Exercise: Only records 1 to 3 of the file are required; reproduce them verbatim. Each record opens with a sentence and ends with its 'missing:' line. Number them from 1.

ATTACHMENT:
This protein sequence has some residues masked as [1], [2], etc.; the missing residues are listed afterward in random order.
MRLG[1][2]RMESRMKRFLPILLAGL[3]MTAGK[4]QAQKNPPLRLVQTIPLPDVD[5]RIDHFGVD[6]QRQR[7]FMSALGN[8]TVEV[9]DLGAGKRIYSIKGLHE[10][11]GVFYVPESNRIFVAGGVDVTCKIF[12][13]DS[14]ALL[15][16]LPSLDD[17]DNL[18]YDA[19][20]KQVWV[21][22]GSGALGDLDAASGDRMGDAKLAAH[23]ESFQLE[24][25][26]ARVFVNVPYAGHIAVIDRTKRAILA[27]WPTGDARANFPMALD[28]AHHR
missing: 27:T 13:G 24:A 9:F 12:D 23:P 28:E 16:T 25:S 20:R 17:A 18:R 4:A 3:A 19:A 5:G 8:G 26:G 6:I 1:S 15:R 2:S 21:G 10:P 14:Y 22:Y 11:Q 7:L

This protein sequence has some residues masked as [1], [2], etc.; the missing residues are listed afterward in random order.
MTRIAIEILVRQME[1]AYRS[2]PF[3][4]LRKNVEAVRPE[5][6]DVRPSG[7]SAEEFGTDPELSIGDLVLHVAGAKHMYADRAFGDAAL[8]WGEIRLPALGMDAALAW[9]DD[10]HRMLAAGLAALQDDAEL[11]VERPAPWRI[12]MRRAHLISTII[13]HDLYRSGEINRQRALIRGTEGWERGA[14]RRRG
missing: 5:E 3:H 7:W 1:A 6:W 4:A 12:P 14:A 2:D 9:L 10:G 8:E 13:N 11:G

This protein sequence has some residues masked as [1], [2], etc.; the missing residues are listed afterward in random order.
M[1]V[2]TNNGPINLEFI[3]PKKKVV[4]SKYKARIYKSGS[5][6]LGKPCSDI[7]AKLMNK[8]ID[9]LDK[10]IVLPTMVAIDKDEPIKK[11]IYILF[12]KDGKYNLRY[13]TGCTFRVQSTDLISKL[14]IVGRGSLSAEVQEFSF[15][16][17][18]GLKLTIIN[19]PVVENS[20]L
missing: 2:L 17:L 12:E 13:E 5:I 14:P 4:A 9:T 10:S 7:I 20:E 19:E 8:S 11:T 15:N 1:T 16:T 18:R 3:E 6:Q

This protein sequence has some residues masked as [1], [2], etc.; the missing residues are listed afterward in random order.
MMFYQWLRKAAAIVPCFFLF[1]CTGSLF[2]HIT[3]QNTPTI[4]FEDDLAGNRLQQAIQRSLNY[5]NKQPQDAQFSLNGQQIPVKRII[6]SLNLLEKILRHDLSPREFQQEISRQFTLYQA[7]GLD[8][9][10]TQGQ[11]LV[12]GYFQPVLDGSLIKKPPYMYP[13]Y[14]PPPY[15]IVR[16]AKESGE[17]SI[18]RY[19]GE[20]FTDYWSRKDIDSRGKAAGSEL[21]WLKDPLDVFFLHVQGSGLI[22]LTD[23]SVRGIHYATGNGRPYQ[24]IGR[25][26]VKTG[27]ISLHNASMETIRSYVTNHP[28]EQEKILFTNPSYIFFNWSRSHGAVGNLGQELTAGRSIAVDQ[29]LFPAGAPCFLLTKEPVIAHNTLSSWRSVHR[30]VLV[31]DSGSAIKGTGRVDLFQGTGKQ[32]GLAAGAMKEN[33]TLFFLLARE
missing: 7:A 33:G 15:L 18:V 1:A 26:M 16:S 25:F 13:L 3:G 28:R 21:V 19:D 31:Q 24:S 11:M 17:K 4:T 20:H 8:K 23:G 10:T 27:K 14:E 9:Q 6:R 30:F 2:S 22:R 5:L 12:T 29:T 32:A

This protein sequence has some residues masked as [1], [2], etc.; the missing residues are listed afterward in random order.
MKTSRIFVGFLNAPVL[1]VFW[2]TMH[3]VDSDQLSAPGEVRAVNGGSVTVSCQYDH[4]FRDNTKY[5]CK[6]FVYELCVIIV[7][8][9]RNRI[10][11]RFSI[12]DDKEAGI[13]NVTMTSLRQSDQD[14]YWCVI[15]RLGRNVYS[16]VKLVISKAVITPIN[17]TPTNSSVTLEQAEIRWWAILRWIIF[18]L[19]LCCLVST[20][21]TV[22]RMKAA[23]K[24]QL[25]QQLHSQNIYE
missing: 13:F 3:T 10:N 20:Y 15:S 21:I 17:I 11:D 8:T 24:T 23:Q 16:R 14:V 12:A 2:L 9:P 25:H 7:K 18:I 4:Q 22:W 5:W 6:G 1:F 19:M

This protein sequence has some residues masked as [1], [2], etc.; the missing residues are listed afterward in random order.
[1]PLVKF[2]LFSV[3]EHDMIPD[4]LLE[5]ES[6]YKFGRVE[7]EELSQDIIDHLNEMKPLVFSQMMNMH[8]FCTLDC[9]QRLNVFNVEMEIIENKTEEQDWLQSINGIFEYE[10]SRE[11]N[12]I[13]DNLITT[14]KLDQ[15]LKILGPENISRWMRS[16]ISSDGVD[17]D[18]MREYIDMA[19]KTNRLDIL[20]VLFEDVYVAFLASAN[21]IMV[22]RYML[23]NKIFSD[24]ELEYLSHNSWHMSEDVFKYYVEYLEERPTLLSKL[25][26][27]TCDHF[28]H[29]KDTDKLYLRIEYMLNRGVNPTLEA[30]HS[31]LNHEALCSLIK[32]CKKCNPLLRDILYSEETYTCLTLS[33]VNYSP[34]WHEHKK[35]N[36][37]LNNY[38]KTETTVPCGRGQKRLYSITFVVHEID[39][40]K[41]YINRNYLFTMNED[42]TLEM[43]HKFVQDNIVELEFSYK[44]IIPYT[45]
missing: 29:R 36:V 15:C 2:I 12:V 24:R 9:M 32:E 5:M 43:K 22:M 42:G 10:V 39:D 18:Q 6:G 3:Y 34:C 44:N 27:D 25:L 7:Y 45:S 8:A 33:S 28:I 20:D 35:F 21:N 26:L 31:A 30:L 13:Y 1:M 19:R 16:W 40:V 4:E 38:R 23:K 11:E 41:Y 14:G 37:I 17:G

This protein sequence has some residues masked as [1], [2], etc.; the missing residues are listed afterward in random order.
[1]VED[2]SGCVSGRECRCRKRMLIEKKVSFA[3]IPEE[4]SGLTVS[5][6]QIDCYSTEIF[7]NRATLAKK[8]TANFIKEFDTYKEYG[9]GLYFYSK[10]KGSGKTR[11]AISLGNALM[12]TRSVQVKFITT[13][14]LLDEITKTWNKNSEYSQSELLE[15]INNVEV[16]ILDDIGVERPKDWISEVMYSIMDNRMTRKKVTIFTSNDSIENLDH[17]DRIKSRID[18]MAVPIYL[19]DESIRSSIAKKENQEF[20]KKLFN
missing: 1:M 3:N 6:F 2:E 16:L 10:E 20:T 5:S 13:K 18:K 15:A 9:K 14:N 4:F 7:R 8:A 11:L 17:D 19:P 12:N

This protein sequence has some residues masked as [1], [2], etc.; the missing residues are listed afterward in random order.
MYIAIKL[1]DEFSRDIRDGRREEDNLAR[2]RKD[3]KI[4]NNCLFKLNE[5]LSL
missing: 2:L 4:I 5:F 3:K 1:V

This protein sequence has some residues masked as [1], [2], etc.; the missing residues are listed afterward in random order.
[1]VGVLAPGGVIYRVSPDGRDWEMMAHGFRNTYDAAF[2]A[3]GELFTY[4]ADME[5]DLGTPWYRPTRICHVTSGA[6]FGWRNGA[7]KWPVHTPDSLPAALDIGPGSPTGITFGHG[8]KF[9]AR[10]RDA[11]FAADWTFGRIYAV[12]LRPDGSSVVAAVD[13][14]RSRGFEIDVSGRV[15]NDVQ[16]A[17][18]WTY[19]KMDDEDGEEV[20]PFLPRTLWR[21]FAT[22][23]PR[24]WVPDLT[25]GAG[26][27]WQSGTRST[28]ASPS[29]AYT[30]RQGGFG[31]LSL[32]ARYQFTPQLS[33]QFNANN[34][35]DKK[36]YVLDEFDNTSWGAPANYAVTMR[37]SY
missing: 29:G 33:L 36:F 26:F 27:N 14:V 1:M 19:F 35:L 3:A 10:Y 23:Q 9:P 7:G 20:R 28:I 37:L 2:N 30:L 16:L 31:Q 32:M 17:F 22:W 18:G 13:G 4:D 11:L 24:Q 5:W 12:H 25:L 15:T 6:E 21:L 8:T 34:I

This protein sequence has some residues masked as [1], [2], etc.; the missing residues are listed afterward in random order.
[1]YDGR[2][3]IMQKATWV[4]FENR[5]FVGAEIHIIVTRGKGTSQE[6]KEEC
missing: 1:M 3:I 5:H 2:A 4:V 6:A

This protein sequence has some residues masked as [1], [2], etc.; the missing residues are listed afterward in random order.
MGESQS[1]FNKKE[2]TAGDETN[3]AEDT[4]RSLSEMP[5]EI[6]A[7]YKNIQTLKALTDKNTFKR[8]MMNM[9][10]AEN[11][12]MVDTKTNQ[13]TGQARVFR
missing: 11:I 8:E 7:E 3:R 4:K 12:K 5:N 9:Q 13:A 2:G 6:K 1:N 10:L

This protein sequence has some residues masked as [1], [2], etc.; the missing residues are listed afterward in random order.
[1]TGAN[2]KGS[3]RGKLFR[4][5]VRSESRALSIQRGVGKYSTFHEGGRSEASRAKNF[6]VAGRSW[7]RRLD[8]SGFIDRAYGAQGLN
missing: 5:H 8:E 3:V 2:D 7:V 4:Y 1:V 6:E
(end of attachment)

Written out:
This protein sequence has some residues masked as [1], [2], etc.; the missing residues are listed afterward in random order.
MRLG[1][2]RMESRMKRFLPILLAGL[3]MTAGK[4]QAQKNPPLRLVQTIPLPDVD[5]RIDHFGVD[6]QRQR[7]FMSALGN[8]TVEV[9]DLGAGKRIYSIKGLHE[10][11]GVFYVPESNRIFVAGGVDVTCKIF[12][13]DS[14]ALL[15][16]LPSLDD[17]DNL[18]YDA[19][20]KQVWV[21][22]GSGALGDLDAASGDRMGDAKLAAH[23]ESFQLE[24][25][26]ARVFVNVPYAGHIAVIDRTKRAILA[27]WPTGDARANFPMALD[28]AHHR
missing: 27:T 13:G 24:A 9:F 12:D 23:P 28:E 16:T 25:S 20:R 17:A 18:R 4:A 3:A 19:A 5:G 8:G 26:G 6:I 1:S 15:R 2:S 21:G 10:P 14:Y 22:Y 11:Q 7:L

This protein sequence has some residues masked as [1], [2], etc.; the missing residues are listed afterward in random order.
MTRIAIEILVRQME[1]AYRS[2]PF[3][4]LRKNVEAVRPE[5][6]DVRPSG[7]SAEEFGTDPELSIGDLVLHVAGAKHMYADRAFGDAAL[8]WGEIRLPALGMDAALAW[9]DD[10]HRMLAAGLAALQDDAEL[11]VERPAPWRI[12]MRRAHLISTII[13]HDLYRSGEINRQRALIRGTEGWERGA[14]RRRG
missing: 5:E 3:H 7:W 1:A 6:W 4:A 12:P 14:A 2:D 9:L 10:G 8:E 13:N 11:G

This protein sequence has some residues masked as [1], [2], etc.; the missing residues are listed afterward in random order.
M[1]V[2]TNNGPINLEFI[3]PKKKVV[4]SKYKARIYKSGS[5][6]LGKPCSDI[7]AKLMNK[8]ID[9]LDK[10]IVLPTMVAIDKDEPIKK[11]IYILF[12]KDGKYNLRY[13]TGCTFRVQSTDLISKL[14]IVGRGSLSAEVQEFSF[15][16][17][18]GLKLTIIN[19]PVVENS[20]L
missing: 2:L 17:L 12:E 13:E 5:I 14:P 4:A 9:T 10:S 7:I 20:E 19:E 8:S 11:T 15:N 1:T 16:T 18:R 3:E 6:Q